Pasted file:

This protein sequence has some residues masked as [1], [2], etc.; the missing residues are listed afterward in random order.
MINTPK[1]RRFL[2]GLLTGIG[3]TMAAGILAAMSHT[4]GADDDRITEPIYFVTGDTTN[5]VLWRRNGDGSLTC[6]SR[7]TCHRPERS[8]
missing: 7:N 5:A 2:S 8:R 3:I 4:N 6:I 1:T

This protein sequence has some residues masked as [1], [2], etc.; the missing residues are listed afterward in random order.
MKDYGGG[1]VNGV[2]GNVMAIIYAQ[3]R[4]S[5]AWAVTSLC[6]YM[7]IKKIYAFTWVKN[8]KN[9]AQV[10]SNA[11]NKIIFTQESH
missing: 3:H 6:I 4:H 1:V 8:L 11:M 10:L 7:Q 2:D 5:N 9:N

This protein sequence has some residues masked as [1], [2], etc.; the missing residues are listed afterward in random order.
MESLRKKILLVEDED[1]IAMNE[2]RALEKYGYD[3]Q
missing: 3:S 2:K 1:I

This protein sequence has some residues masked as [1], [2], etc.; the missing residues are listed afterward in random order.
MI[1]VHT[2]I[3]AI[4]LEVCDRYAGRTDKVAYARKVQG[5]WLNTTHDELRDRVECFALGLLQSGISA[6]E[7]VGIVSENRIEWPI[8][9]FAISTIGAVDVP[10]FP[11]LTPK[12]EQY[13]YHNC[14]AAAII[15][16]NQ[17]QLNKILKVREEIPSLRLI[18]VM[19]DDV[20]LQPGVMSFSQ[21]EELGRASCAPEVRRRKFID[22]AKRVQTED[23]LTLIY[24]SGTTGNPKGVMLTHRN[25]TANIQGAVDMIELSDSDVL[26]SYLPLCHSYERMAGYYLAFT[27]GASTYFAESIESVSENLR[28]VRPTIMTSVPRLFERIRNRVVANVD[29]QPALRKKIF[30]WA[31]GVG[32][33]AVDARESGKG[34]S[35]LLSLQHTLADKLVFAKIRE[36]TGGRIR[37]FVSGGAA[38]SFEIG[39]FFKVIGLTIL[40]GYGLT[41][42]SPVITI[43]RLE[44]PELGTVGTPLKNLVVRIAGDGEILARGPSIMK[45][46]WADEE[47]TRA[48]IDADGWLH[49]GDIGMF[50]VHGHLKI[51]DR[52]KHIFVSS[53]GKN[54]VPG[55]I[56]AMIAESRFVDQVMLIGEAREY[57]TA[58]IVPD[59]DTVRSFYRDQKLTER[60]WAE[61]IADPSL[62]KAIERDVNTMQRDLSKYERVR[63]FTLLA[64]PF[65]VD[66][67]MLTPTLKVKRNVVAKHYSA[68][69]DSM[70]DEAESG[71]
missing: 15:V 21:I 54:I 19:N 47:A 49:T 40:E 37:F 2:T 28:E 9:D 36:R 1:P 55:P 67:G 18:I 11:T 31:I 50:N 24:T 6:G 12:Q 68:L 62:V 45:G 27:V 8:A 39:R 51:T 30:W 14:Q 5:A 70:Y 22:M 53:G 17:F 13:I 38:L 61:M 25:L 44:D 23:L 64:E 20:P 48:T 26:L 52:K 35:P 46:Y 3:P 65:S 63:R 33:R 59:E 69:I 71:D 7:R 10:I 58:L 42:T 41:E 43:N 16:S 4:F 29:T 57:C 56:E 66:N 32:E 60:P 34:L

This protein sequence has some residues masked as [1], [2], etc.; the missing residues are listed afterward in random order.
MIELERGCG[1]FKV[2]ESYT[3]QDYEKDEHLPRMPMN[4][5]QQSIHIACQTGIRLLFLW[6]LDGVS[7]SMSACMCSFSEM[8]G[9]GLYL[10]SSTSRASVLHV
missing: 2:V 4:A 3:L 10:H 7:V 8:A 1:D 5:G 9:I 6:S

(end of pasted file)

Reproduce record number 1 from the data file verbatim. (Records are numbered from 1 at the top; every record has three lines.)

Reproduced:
This protein sequence has some residues masked as [1], [2], etc.; the missing residues are listed afterward in random order.
MINTPK[1]RRFL[2]GLLTGIG[3]TMAAGILAAMSHT[4]GADDDRITEPIYFVTGDTTN[5]VLWRRNGDGSLTC[6]SR[7]TCHRPERS[8]
missing: 7:N 5:A 2:S 8:R 3:I 4:N 6:I 1:T